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UCGia Bible Insights Thursday, November 23 2023

Who gave the Law?

Scripture repeatedly tells us no one has seen God the Father: “No one has seen God at any time. The only begotten Son, who is in the bosom of the Father, He has declared Him” (John 1:18).

The Apostle John had just explained in John chapter 1 that he was a personal eyewitness of “the Word” who became flesh as Jesus Christ, so verse 18 cannot be referring to Jesus Christ. The “God” whom no one has ever seen at any time has to be referring to God the Father, and John repeats this statement in 1 John 4:12: “No one has seen God at any time.”

Jesus Christ also made two very explicit statements concerning this matter: “And the Father Himself, who sent Me, has testified of Me. You have neither heard His voice at any time, nor seen His form” (John 5:37) and “No one has seen the Father except the one who is from God; only he has seen the Father” (John 6:46).

Jesus tells us that no one human being has seen the Father except the One who is from God—referring to Himself. Yet in the books of the Old Testament period we’re told that a number of people did see God. They include Abraham (Genesis 12:7; 15:1 and 18:1), Isaac (Genesis 26:2 and verse 24), Jacob (Genesis 28:13; 32:30 and 35:9-10), Moses (Exodus 3:6; 33:11 and verses 21-23), Aaron and the 70 elders of Israel (Exodus 24:9-11), Joshua (Joshua 6:2) and Gideon (Judges 6:14).

The only way we can make sense of this is to understand that no man had seen God the Father at any time. What they saw as recorded in these many passages, and at other times when God appeared to individuals, was the Word who was with God and was God (John 1:1), the One who was born in the flesh as Jesus of Nazareth (John 1:14).

The “I AM” who spoke to Moses, and others as God during Old Testament times was the One who became Jesus Christ. Jesus Himself clearly said this, and the people who heard Him knew that was what He meant: “Then the Jews said to Him, ‘You are not yet fifty years old, and have You seen Abraham?’ Jesus said to them, ‘Most assuredly, I say to you, before Abraham was, I AM’” (John 8:57-58).

When God appeared to Moses at the burning bush and told Moses He would deliver the Israelites from their enslavement in Egypt, He revealed who He was: “Then Moses said to God, ‘Indeed, when I come to the children of Israel and say to them, “The God of your fathers has sent me to you,” and they say to me, “What is His name?” what shall I say to them?’ And God said to Moses, ‘I AM WHO I AM.’ And He said, ‘Thus you shall say to the children of Israel, “I AM has sent me to you”’” (Exodus 3:13-14).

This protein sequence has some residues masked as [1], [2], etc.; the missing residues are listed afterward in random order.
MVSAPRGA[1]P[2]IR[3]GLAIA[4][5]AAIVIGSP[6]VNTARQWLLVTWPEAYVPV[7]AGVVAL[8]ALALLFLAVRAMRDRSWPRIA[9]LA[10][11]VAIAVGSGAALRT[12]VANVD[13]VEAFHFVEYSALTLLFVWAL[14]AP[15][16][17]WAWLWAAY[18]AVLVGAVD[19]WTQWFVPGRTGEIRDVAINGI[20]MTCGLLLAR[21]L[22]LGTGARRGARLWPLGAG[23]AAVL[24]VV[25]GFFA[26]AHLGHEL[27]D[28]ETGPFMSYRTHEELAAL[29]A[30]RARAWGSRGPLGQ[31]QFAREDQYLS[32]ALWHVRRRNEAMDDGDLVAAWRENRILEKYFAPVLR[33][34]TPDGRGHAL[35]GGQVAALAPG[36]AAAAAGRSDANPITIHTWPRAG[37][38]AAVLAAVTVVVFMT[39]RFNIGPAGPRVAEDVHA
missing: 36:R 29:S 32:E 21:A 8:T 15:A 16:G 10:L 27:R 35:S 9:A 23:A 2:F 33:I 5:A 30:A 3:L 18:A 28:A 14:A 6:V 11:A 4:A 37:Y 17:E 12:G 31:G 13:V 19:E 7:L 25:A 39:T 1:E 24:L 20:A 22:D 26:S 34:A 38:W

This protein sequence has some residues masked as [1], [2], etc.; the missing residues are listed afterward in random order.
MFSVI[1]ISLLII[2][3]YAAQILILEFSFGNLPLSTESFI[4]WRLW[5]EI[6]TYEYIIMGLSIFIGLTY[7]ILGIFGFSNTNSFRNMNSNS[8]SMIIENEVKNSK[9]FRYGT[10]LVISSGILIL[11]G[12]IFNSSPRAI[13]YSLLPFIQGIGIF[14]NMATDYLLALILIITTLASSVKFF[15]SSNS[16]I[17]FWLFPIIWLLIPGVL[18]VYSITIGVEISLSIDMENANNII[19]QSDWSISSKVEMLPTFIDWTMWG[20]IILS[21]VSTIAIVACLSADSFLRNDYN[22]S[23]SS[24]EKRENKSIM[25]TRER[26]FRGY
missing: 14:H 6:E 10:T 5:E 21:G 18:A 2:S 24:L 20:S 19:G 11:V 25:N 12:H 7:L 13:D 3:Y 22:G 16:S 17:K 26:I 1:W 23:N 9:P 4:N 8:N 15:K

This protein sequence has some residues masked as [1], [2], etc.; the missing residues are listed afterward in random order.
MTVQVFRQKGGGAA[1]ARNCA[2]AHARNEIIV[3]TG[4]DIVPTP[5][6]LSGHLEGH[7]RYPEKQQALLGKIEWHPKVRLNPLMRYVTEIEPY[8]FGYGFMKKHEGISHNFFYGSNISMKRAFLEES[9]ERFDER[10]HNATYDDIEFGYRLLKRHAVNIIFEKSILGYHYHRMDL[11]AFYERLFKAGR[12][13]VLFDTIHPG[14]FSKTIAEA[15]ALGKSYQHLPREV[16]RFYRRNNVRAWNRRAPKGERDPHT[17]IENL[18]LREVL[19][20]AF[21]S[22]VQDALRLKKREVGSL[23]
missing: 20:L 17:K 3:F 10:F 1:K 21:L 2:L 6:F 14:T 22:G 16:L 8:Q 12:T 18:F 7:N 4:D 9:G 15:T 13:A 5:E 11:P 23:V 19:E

Fifteen centuries later, Jesus said who He was in John 8:58, “‘Most assuredly, I say to you, before Abraham was, I AM.’” then those who heard Him, “...took up stones to throw at Him; but Jesus hid Himself and went out of the temple, going through the midst of them, and so passed by” (John 8:59). They knew what Jesus meant and accused Him of blasphemy.

These Scriptures make it clear that Israel’s Lawgiver who spoke to Moses, gave him the tablets of the Ten Commandments written with His own finger and ate a covenant meal with the elders of Israel (Exodus 24:9-12; 31:18 and 34:28-35.) was none other than the One who became Jesus Christ— the same God who gave the law at Mt. Sinai.

Jesus has not changed (Hebrews 13:8). He did not reveal God’s law to Israel only to come in the flesh 15 centuries later to do away with that law. John, the last remaining of the 12 apostles, wrote near the end of his life: “... we can be sure that we know him if we obey his commandments. If someone claims, ‘I know God,’ but doesn’t obey God’s commandments, that person is a liar and is not living in the truth. But those who obey God’s word truly show how completely they love him…Those who say they live in God should live their lives as Jesus did” (1 John 2:3-6).

Jesus didn’t come to end the law, but to show us by His perfect example how to live that law to its full spiritual intent: “Man shall not live by bread alone, but by every word that proceeds from the mouth of God” (Matthew 4:4, quoting Deuteronomy 8:3). He also tells us in Matthew 5:17: “Do not think that I came to destroy the Law or the Prophets. I did not come to destroy but to fulfill.” The Greek word translated “fulfill” here is pleroo, meaning “to make full,” “to make complete in every particular,” “to render perfect” or “to carry through to the end” (Thayer’s Greek-English Lexicon of the New Testament, 2005).

Obviously Jesus did not come to do away with the law that He Himself had given in the first place. He came to pay the death penalty for all of us breaking the law, taking on Himself the penalty we deserved and giving us the opportunity for eternal life. In doing so, He upheld the law He had given as a vital part of God’s wonderful gift of grace.